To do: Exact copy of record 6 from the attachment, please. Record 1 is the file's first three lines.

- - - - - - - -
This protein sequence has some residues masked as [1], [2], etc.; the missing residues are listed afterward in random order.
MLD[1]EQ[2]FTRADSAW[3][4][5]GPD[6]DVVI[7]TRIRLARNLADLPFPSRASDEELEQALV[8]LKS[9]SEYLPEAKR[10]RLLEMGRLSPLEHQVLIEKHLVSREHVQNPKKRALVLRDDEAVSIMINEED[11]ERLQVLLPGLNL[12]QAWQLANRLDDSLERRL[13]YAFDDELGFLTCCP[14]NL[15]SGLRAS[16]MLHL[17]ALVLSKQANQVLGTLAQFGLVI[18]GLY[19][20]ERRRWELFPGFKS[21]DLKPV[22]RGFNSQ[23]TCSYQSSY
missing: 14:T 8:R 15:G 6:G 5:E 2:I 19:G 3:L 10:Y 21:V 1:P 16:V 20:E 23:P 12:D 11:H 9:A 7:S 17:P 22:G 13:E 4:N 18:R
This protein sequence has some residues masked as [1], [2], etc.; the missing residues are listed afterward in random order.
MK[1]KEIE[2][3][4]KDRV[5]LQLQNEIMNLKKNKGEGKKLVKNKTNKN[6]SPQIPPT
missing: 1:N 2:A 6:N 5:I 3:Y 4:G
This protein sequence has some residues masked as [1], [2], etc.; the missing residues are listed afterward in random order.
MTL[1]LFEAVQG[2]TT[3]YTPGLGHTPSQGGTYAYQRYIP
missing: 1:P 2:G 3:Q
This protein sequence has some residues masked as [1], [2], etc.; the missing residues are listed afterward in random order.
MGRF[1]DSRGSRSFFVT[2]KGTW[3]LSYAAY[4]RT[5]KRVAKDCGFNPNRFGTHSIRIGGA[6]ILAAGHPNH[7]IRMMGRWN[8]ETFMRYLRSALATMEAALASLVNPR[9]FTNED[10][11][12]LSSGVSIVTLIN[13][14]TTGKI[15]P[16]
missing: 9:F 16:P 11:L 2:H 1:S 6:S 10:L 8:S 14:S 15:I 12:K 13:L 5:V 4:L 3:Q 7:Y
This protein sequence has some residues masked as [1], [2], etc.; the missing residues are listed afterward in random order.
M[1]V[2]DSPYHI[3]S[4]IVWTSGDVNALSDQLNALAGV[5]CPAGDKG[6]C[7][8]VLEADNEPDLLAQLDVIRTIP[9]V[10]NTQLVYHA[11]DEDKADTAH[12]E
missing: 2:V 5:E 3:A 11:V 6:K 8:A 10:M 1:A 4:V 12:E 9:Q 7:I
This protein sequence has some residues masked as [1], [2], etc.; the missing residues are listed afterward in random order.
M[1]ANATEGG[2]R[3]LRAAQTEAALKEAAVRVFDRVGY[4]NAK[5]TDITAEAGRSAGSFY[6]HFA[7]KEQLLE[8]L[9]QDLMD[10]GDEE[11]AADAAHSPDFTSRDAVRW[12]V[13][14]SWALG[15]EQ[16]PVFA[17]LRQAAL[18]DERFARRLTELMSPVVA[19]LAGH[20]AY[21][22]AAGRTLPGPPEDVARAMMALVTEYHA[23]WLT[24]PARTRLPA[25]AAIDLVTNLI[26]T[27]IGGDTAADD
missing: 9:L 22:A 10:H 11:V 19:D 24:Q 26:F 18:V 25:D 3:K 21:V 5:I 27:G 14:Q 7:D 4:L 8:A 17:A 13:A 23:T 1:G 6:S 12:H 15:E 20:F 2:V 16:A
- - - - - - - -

This protein sequence has some residues masked as [1], [2], etc.; the missing residues are listed afterward in random order.
M[1]ANATEGG[2]R[3]LRAAQTEAALKEAAVRVFDRVGY[4]NAK[5]TDITAEAGRSAGSFY[6]HFA[7]KEQLLE[8]L[9]QDLMD[10]GDEE[11]AADAAHSPDFTSRDAVRW[12]V[13][14]SWALG[15]EQ[16]PVFA[17]LRQAAL[18]DERFARRLTELMSPVVA[19]LAGH[20]AY[21][22]AAGRTLPGPPEDVARAMMALVTEYHA[23]WLT[24]PARTRLPA[25]AAIDLVTNLI[26]T[27]IGGDTAADD
missing: 9:L 22:A 10:H 11:V 19:D 24:Q 26:F 18:V 25:D 3:K 21:V 5:I 27:G 14:Q 7:D 4:L 8:A 17:A 13:A 23:T 1:G 6:S 12:H 15:E 20:F 2:V 16:A